May 27, 2004

In the Eye of the Beholder, After All

IT WAS A BAD DAY for visual artists in England yesterday. For as we learned via Brian Micklethwait, the London-based Samizdata correspondent, a large warehouse fire in the City destroyed many works of modern art; and furthermore, many of that nation's leading art collectors considered these works Quite Important.

In an article from The Guardian which Mr Micklethwait helpfully provides, the scope of the loss is catalogued:

Today a painful task will begin in Leyton, east London: picking through the remains of a devastating fire which destroyed a huge warehouse containing priceless works of art.

Many of the lost works are from the collection of Charles Saatchi. It is thought that they may include Jake and Dinos Chapman's Hell.

Tracey Emin's famous Everyone I Have Ever Slept With may be another: the tent appliqued with the names of her past lovers was the star of the famous Royal Academy Sensation! exhibition and to many became emblematic of the endeavours of a generation of young British artists. "I don't know what specific pieces have been lost," Mr Saatchi said yesterday. "So far it has been a day of many rumours." ...

... The confusion about which pieces have succumbed stems partly from Momart's uncertainty about what was stored in the building, Mr Saatchi said. Work by Sarah Lucas, famed for substituting parts of the human body with poultry, fried eggs and vegetables in her pieces, was also feared to have been destroyed.

Now, we must say we felt awfully guilty upon reading Mr Micklethwait's response to this development. After all, as a writer, there is nothing we fear more than fire in terms of potential loss to our work; although in our case it is the destruction of unfinished material that is of concern. After all, once we publish our work on the blog or anyplace else, it has been disseminated. Yet we can see why this news would cause instinctive pain to any visual artist or painter, because one can't really replace destroyed artwork. As such, we are ashamed to say we found Mr Micklethwait's response, well, a bit funny:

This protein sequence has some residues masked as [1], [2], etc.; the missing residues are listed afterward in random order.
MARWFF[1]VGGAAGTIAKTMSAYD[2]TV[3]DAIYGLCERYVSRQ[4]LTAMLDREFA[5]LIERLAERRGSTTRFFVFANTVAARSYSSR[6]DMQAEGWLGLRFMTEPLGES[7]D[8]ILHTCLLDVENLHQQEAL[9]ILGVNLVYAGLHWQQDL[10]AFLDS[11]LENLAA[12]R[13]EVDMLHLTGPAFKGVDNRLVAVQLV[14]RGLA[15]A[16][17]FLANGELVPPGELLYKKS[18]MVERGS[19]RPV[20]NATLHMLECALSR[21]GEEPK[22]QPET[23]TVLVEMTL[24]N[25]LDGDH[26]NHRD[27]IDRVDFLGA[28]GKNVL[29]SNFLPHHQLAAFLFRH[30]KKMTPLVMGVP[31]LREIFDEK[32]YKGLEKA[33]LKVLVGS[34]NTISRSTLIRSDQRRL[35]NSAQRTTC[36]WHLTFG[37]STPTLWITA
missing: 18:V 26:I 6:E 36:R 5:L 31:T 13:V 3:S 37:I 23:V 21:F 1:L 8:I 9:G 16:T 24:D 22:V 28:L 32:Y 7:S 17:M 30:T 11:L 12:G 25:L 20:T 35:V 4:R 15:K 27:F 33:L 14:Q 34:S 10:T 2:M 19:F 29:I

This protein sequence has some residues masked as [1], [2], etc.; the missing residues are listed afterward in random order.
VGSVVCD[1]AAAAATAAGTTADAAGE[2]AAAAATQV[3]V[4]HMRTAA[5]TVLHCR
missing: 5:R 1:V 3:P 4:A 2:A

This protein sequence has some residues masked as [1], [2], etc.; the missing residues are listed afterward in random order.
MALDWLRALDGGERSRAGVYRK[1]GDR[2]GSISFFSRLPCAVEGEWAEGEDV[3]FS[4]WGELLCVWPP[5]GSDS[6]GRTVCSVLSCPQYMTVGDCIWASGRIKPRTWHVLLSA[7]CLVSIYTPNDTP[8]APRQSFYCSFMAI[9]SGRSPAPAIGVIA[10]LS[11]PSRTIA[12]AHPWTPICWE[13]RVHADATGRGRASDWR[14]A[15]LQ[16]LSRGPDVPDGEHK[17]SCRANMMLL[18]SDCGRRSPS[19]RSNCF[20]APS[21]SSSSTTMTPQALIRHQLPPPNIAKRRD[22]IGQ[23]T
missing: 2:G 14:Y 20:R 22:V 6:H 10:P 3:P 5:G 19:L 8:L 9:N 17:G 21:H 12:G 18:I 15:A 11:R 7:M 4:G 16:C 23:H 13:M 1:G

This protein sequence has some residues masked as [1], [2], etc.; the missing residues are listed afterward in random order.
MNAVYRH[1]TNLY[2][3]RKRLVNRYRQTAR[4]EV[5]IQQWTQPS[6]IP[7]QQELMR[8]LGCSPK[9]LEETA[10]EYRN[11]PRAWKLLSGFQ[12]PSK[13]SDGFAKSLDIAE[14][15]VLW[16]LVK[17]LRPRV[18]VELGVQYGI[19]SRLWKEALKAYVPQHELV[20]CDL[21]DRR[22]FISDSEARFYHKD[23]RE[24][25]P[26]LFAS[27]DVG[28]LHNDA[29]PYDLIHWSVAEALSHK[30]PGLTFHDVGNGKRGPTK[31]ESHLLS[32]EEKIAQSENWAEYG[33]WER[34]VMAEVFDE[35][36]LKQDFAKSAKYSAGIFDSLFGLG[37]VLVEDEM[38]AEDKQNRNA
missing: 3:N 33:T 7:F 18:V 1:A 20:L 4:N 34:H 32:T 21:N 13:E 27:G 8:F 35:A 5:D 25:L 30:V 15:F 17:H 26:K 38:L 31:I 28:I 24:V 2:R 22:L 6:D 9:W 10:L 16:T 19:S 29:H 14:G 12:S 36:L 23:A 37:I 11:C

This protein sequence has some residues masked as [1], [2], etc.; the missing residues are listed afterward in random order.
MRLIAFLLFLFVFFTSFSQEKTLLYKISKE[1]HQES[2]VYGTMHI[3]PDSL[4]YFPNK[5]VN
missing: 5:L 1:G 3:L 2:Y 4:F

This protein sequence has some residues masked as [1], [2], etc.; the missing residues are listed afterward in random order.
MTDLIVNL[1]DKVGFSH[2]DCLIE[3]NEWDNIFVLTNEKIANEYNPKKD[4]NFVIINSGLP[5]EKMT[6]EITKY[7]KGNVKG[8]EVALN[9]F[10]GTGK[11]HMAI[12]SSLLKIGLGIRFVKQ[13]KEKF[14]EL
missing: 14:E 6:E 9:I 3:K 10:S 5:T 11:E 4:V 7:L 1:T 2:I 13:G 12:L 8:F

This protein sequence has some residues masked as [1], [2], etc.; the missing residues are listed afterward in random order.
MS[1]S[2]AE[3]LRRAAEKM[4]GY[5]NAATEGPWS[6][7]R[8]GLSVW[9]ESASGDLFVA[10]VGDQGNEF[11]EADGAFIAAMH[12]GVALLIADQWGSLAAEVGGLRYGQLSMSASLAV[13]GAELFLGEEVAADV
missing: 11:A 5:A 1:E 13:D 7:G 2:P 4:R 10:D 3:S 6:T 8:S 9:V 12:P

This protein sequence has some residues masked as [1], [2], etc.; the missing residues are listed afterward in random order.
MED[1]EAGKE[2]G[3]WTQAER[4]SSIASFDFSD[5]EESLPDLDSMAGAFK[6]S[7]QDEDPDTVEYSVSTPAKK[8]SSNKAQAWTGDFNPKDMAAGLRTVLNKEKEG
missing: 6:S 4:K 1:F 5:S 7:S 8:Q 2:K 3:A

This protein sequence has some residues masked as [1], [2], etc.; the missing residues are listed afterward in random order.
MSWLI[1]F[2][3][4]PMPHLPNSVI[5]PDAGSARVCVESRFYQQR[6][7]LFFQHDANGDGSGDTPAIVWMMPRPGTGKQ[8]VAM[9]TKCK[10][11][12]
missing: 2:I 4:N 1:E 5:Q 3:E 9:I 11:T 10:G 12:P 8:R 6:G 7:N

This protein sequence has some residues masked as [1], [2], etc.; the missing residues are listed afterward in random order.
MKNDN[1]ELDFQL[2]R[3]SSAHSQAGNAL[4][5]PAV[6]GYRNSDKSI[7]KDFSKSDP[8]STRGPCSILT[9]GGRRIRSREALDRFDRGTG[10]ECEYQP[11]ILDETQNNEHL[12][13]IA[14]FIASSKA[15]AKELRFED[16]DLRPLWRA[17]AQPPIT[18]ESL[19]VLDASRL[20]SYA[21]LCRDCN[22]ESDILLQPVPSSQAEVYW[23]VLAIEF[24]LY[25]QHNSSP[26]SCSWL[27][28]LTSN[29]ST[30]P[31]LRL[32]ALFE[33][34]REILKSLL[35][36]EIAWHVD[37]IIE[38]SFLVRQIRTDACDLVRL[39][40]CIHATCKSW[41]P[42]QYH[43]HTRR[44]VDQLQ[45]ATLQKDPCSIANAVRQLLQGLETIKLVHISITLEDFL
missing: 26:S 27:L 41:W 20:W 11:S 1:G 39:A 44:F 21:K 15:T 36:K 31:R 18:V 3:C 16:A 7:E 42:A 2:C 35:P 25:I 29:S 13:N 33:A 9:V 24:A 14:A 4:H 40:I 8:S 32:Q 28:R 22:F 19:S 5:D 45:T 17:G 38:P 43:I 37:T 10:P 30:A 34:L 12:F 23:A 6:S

"No no no. This was not "devastating." This was an art happening. These people need to dispense with their outdated ways of seeing so-called "reality" and instead look at the world in a new way. This fire did not destroy, it merely moved some objects from one state of being to another We need to think beyond "specific pieces" to the totality of life ...

Now, we do of course understand Mr Micklethwait's point. It is quite a stretch for most rational people to go along with getting lectured -- that word is too-often accurate -- from artists about how they see the world. We can further see the satisfaction one might derive from throwing artists' pseudo-analysis back at them; even if seizing upon a relative tragedy is awfully cruel.

But, moving on, we do owe a debt to Mr Micklethwait for pointing out this Guardian story to us, as it seizes upon several broad ideas which we don't understand. First, the idea that art is priceless; second, why modern art gets the acclaim it does; third, why the loss of the destroyed artwork represents a great loss to society as a whole.

On the first point, it seems clear that a better word to describe art would be irreplacable. For it stands to reason that art is not priceless per se. Art may provide much in the way of intangible pleasures, yes, but the intangibles impact the tangible piece of artwork. Hence, art has a price; that is how artists earn their living, and at least part of why art collectors buy the stuff -- it may go up in value.

To take that a step further, while we have no doubt Mr Saatchi stores great sentimental and emotional value in the art he had bought, we can also surmise that its destruction will result in an insurance settlement. Thus, art has a price. Q. E. D.

Admittedly, we can't say we envy Mr Saatchi's insurance adjusters, as well as the adjusters for the other collectors who lost works in the fire. For one wonders how to set a fair-market value on a large tent on which an artist has emblazoned the names of her ex-lovers. True, we could have looked at such a work and -- after a bit -- said, ah, there's a point; but for the most part, we would have looked at the thing and questioned its value as art. It's a frickin' tent with names on it. How is this any different from someone spray-painting an overpass?